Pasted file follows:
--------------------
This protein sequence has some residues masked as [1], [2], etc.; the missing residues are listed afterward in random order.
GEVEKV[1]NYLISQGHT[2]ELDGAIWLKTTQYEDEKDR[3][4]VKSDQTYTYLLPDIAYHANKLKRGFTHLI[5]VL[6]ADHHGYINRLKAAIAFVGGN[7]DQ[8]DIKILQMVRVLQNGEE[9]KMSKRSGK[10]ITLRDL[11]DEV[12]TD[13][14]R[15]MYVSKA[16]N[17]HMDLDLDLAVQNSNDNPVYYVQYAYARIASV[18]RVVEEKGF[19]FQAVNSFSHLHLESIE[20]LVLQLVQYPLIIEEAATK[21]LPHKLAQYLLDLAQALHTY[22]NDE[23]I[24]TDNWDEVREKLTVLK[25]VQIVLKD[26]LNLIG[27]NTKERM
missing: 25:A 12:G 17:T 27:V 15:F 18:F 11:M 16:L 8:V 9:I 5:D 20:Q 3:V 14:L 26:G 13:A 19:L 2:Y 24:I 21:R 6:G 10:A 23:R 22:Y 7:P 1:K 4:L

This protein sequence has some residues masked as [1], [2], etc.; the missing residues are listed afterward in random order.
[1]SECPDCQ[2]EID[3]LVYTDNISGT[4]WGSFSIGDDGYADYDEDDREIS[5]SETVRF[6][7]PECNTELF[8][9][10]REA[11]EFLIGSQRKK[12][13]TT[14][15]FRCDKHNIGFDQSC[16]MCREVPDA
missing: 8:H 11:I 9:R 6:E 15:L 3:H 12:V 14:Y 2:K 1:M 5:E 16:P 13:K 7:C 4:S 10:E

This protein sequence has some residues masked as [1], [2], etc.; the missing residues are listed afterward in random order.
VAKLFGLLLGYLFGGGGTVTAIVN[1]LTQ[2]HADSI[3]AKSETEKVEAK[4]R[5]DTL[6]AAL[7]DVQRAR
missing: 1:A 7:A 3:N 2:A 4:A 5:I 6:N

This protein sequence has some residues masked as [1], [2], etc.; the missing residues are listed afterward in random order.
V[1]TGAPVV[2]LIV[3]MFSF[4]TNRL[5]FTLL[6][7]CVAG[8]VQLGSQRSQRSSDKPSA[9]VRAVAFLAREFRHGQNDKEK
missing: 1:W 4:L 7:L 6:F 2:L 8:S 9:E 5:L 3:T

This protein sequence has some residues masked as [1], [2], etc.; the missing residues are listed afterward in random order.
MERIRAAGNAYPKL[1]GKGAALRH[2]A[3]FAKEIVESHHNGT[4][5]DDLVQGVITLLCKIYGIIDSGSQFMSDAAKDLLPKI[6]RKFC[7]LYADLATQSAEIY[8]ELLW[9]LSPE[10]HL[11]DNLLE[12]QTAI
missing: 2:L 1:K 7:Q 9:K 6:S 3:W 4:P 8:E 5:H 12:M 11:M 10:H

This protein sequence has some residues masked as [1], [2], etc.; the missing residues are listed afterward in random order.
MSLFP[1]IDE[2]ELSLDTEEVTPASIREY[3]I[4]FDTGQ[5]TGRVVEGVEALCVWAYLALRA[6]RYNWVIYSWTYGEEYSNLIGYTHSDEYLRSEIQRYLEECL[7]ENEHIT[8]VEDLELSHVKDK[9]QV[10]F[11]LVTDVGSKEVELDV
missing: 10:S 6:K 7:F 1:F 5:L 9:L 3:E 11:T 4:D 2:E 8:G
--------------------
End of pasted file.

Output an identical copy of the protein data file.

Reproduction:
This protein sequence has some residues masked as [1], [2], etc.; the missing residues are listed afterward in random order.
GEVEKV[1]NYLISQGHT[2]ELDGAIWLKTTQYEDEKDR[3][4]VKSDQTYTYLLPDIAYHANKLKRGFTHLI[5]VL[6]ADHHGYINRLKAAIAFVGGN[7]DQ[8]DIKILQMVRVLQNGEE[9]KMSKRSGK[10]ITLRDL[11]DEV[12]TD[13][14]R[15]MYVSKA[16]N[17]HMDLDLDLAVQNSNDNPVYYVQYAYARIASV[18]RVVEEKGF[19]FQAVNSFSHLHLESIE[20]LVLQLVQYPLIIEEAATK[21]LPHKLAQYLLDLAQALHTY[22]NDE[23]I[24]TDNWDEVREKLTVLK[25]VQIVLKD[26]LNLIG[27]NTKERM
missing: 25:A 12:G 17:T 27:V 15:F 18:F 11:M 16:L 8:V 9:I 5:D 20:Q 3:V 14:L 26:G 13:A 19:L 2:Y 24:I 21:R 6:G 10:A 23:R 22:Y 7:P 1:K 4:L

This protein sequence has some residues masked as [1], [2], etc.; the missing residues are listed afterward in random order.
[1]SECPDCQ[2]EID[3]LVYTDNISGT[4]WGSFSIGDDGYADYDEDDREIS[5]SETVRF[6][7]PECNTELF[8][9][10]REA[11]EFLIGSQRKK[12][13]TT[14][15]FRCDKHNIGFDQSC[16]MCREVPDA
missing: 8:H 11:I 9:R 6:E 15:L 3:H 12:V 14:Y 2:K 1:M 5:E 16:P 13:K 7:C 4:S 10:E

This protein sequence has some residues masked as [1], [2], etc.; the missing residues are listed afterward in random order.
VAKLFGLLLGYLFGGGGTVTAIVN[1]LTQ[2]HADSI[3]AKSETEKVEAK[4]R[5]DTL[6]AAL[7]DVQRAR
missing: 1:A 7:A 3:N 2:A 4:A 5:I 6:N

This protein sequence has some residues masked as [1], [2], etc.; the missing residues are listed afterward in random order.
V[1]TGAPVV[2]LIV[3]MFSF[4]TNRL[5]FTLL[6][7]CVAG[8]VQLGSQRSQRSSDKPSA[9]VRAVAFLAREFRHGQNDKEK
missing: 1:W 4:L 7:L 6:F 2:L 8:S 9:E 5:L 3:T

This protein sequence has some residues masked as [1], [2], etc.; the missing residues are listed afterward in random order.
MERIRAAGNAYPKL[1]GKGAALRH[2]A[3]FAKEIVESHHNGT[4][5]DDLVQGVITLLCKIYGIIDSGSQFMSDAAKDLLPKI[6]RKFC[7]LYADLATQSAEIY[8]ELLW[9]LSPE[10]HL[11]DNLLE[12]QTAI
missing: 2:L 1:K 7:Q 9:K 6:S 3:W 4:P 8:E 5:H 12:M 11:M 10:H

This protein sequence has some residues masked as [1], [2], etc.; the missing residues are listed afterward in random order.
MSLFP[1]IDE[2]ELSLDTEEVTPASIREY[3]I[4]FDTGQ[5]TGRVVEGVEALCVWAYLALRA[6]RYNWVIYSWTYGEEYSNLIGYTHSDEYLRSEIQRYLEECL[7]ENEHIT[8]VEDLELSHVKDK[9]QV[10]F[11]LVTDVGSKEVELDV
missing: 10:S 6:K 7:F 1:F 5:L 9:L 3:E 11:T 4:D 2:E 8:G